Mark Bennink February 19, 2010

Thank you, Grace, for sharing your testimony about how Alpha impacted you and transformed your husband. I'm excited about how Alpha is already impacting our present group. One participant is an agnostic who asks many good questions and seems to be warming up to Jesus and the gospel. A Hindu refugee couple is also a part of our group and they are enjoying learning more about Christianity. Another couple comes from a nominal Christian background and is drawing closer to the Lord through their involvement.

Mark Hilbelink February 19, 2010

We've hit some stagnation here, so I'll throw a hot topic out there: paying team members.

You may or may not realize that many large churches keep their worship musicians (both instrument & vocalists) on staff, or at least pay them a per-gig fee. The larger the church and the higher the commitment to quality, the more prevalent this is (although church plants are often pinned into this situation, as well). For those of us in large cities, it is an even bigger issue because church musicians are at a such a high premium with multiple mega-churches competing for the best guitar players, drummers, etc. in the Christian world.

Then there's this: when I tell people back home that I pay a couple of my musicians, they get up in arms about how church is "not supposed to be a concert". BUT, they've been paying their organists for years. When I first got into worship leading, the organist would make $75 for playing 2 songs and we got a pat on the back for leading the other 5 with a full band that required coordinated rehearsals.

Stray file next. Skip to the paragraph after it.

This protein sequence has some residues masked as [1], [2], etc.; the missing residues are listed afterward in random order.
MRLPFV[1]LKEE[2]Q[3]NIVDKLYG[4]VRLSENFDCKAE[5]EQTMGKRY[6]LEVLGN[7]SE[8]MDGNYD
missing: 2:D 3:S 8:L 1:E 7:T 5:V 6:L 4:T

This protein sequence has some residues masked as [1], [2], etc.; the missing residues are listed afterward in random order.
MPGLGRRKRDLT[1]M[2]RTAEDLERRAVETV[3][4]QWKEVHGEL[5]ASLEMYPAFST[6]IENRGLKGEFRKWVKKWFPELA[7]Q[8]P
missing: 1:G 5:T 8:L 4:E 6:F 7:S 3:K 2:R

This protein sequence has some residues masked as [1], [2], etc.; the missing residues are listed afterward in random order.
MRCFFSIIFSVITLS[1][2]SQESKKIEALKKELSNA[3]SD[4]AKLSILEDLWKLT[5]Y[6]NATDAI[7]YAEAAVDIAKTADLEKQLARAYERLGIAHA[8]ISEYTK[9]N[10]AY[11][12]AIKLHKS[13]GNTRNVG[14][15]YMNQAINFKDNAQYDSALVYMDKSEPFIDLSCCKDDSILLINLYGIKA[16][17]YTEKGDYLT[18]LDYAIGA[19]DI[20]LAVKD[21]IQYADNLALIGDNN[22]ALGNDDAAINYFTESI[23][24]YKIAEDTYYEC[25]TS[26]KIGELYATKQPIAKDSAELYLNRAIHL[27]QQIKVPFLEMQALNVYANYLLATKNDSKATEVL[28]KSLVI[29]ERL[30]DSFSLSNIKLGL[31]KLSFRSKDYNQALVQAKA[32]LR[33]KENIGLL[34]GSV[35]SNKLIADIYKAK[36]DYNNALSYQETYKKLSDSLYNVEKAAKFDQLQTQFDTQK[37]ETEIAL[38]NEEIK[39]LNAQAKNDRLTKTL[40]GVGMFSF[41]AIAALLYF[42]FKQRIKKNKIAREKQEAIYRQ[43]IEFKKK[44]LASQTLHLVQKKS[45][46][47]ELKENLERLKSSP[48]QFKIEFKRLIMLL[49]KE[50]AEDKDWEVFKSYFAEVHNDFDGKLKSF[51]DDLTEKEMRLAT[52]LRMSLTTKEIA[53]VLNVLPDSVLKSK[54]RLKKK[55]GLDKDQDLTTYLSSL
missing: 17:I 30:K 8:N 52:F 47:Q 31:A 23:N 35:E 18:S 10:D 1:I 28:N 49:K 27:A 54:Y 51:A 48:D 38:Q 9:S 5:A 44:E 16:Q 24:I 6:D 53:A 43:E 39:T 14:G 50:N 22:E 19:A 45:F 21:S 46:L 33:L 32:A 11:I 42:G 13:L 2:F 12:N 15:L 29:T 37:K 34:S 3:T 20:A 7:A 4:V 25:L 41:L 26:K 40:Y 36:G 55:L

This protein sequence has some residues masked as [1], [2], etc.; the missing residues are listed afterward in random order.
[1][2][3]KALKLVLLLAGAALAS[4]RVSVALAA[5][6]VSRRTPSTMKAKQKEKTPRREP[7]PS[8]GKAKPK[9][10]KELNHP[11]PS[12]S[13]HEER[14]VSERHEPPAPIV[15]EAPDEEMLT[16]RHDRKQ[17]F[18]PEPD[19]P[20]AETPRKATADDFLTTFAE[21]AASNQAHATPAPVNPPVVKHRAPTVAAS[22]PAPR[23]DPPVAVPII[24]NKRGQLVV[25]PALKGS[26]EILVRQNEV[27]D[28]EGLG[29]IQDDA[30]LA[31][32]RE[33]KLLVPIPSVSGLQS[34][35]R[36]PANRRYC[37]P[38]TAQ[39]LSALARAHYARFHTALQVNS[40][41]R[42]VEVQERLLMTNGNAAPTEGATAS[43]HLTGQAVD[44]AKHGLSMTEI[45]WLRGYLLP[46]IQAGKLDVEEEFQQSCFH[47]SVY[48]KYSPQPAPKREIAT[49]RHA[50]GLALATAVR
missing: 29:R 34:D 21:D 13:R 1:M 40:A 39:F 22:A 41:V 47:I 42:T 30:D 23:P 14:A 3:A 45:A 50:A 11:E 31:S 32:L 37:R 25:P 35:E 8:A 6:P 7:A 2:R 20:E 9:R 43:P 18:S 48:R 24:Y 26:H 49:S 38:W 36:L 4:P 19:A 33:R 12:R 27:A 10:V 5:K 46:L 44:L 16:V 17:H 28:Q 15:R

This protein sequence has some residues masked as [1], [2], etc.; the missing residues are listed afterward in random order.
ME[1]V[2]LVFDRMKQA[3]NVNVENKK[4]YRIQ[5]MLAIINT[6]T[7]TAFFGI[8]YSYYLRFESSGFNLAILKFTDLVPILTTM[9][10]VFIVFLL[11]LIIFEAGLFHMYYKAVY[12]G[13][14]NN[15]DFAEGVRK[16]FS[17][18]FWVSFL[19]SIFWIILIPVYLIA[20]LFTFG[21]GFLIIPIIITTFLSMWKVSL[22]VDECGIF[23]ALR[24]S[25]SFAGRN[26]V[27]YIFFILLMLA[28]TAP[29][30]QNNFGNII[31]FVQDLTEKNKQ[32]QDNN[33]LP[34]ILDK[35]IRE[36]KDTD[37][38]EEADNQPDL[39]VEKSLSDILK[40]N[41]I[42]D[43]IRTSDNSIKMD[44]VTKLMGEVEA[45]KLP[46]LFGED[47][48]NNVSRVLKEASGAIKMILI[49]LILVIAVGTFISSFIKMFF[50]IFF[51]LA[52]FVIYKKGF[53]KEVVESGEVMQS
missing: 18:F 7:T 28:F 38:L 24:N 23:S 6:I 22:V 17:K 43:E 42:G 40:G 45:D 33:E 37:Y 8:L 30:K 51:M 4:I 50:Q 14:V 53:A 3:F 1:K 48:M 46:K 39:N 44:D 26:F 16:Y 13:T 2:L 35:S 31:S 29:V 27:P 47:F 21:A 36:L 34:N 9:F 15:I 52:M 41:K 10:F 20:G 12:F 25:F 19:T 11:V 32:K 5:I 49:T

So what do you think.....pay musicians or no? And in what situations/how much?

Ken Gehrels February 19, 2010

Hi, Dan

Re scheduling of your Sunday volunteers (coffee hosts, ushers, greeters, sound techs, video crew, elders, worship team, etc) - someone here in Ottawa has written a piece of software called mychurchbody.com

We've used it for a few years now, and it does the job well.
Users can block out vacation dates - duplicate scheduling is blocked.
Master schedule can be printed.
Basic - but works well.

If you or anyone else drops me a note, I'll get you in touch with the developer.
Will be probably your lowest cost alternative.

Allen Kleine Deters February 18, 2010

have you considered, "the Measure of a Man" by Gene Getz? I was with a group that has been using it for years and it is very appealing to seekers as well.

Allen Kleine Deters February 18, 2010